Mikhail Popkov, the worst serial killer in Russian history, wants to join the Wagner militia

Mikhail Popkov, the worst serial killer in Russian history, wants to join the Wagner militia

So far he has been convicted of 78 murders of women but has confessed to 83. One thing is for sure, former police officer Mikhail Popkov is one of the most horrific killers Russia has ever seen. And in the hope of regaining freedom, this man, sentenced to life imprisonment, formulated his request to fight with the Wagner group in Ukraine.

We knew that the deal proposed by Evguéni Prigojine in Russian prisons – six months of fighting on the front lines in Ukraine in exchange for automatic release – to bolster the ranks of his private Wagner militia drew some appeals. This weekend, one of them sparked an unexpected reaction.

On Sunday, Mikhail Popkov actually appeared on state television and announced his desire to join the mercenary commando to fight against the Ukrainians there. The man is well known to Russians: he is undoubtedly the worst serial killer in their history.

Route of an assassin

Mikhail Popkov is now 58 years old. He was born in the factory town of Norilsk in eastern Siberia, notorious for housing one of the darkest gulags of the Stalin era. He later sailed to eastern Russia and became a policeman in Irkutsk. But the policeman becomes a predator. He later attributes his crimes to his distaste for “frivolous women” — as noted here by CNews — and uses his police car to take prostitutes, bartenders, or walkers to remote locations to kill, maim, and possibly rape. Everything from 1992 to his arrest in 2012.

Mikhail Popkov was sentenced to a first life sentence in 2015 for 22 murders, then a second after confessing to about 50 others. Credited with authorizing 78 murders, he has since admitted five more, a horrifying 83 victim count. A bloodbath that led public opinion to forge two nicknames for him: “the werewolf” and “the madman of Angarsk”. And that’s why Russian state television held the spittoon to this man in his prison near Kazakhstan on Sunday for expressing his desire to join the Wagner group on the Ukrainian front.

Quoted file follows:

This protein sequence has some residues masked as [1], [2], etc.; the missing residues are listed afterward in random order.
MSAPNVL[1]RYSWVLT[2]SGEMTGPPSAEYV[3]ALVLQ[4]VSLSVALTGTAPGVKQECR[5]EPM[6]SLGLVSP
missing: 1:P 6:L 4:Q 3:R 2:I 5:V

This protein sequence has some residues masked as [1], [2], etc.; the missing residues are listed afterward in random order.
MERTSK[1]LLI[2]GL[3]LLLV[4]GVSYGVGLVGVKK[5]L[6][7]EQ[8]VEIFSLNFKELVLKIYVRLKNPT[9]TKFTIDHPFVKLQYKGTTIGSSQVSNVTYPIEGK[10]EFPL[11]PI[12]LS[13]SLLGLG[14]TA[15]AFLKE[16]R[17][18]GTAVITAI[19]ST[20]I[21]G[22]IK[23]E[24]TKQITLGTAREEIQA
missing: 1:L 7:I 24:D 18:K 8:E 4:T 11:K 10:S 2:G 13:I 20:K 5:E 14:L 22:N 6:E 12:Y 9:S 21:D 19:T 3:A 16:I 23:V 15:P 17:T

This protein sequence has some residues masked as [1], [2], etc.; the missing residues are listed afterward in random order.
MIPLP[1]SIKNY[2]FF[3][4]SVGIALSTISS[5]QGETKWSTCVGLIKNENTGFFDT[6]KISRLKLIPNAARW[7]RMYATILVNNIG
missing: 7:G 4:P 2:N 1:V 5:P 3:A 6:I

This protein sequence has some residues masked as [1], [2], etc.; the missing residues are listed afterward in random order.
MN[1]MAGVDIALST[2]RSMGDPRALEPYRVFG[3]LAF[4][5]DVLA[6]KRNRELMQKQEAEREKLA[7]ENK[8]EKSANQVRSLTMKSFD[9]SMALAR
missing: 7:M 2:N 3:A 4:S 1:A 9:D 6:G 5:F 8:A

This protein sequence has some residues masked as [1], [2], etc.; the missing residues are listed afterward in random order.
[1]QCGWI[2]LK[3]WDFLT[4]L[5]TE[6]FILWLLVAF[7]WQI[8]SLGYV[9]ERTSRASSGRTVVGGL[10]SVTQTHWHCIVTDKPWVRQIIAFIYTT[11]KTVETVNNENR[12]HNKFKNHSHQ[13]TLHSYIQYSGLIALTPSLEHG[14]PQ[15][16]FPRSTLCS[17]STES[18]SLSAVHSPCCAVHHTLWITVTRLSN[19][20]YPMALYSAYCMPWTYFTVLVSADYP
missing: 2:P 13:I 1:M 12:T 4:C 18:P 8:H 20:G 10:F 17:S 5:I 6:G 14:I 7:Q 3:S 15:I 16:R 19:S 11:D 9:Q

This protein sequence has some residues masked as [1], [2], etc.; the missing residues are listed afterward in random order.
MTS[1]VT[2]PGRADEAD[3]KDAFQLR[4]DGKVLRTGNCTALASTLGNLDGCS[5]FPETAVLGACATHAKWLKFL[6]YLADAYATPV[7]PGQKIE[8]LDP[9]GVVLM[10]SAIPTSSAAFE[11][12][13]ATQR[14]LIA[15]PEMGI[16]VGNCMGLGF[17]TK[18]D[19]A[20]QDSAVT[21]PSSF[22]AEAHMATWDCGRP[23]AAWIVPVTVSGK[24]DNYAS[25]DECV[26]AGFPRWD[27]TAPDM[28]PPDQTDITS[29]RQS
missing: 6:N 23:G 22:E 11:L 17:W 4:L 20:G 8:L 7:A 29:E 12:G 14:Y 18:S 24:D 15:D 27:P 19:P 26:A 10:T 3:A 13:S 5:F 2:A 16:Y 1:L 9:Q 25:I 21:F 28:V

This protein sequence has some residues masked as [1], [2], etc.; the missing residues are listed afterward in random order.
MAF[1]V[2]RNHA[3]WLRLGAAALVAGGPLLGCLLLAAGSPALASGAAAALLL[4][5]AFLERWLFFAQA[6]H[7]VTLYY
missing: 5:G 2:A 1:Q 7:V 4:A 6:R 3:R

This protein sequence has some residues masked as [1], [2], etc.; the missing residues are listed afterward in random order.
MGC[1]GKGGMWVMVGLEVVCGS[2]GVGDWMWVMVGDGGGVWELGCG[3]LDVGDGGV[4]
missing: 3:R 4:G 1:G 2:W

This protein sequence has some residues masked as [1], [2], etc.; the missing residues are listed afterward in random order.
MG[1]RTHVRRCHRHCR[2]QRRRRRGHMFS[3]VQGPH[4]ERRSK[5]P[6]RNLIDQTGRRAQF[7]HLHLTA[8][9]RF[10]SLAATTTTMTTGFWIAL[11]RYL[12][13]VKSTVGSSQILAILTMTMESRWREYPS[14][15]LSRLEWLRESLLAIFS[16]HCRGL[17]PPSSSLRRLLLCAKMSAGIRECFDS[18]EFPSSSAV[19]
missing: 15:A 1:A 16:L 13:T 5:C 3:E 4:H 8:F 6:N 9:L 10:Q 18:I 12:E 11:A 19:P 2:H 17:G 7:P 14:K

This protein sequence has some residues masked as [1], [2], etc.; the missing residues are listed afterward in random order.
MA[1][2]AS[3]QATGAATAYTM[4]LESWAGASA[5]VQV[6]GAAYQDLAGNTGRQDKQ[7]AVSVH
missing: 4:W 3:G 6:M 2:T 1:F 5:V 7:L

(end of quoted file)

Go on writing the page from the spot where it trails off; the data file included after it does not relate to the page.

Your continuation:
The killer who didn’t like the cold

In this interview, reproduced in the tweet below, Mikhail Popkov answers the journalist behind bars. He seems to have trouble expressing himself, and occasionally, judging by the recording’s subtitles, does some odd reflections and turns. The interview begins with this broad question: “What is your dream?” “Enlist me in the army,” replies the prisoner. However, he continues: “If I were to say that it is my wish, I would not be completely sincere. After all, it is not a video game, it is not a novel, it is a story about superheroes.”

A moment of clarity? Quite cynical because he adds: “But to be honest and be honest, if I have to wait again during the January-February period, which is the coldest time – for me the frost, nothing worse – I’ll sign immediately.” “It’s just that you come out of a cold ditch into a warm room, how long can you last?” he asks.

The failure of Wagner’s recruitment policy

Without knowing whether he is referring to his career as a police officer or assassin – or both – Mikhaïl Popkov continues: “And when I think about my military profile, I think it is in demand at this moment.” “Of course they are the techniques are a bit more modern these days – radio waves and stuff – but even though I’ve been in prison for ten years, I don’t think I’ll have too much trouble getting back to it.” thinks it’s good to confirm.

Whether Russia and the Wagner Group are so desperate to grab the serial killer’s candidacy remains to be seen. In any case, the recruitment campaign orchestrated by Wagner in the prisons of the Russian Federation is a bitter failure. According to the Ukrainian Presidency, which TF1 announced on Monday, of the 38,000 prison soldiers deployed by Yevgeny Prigoyine’s militia on the front lines, 29,000 are already out of action.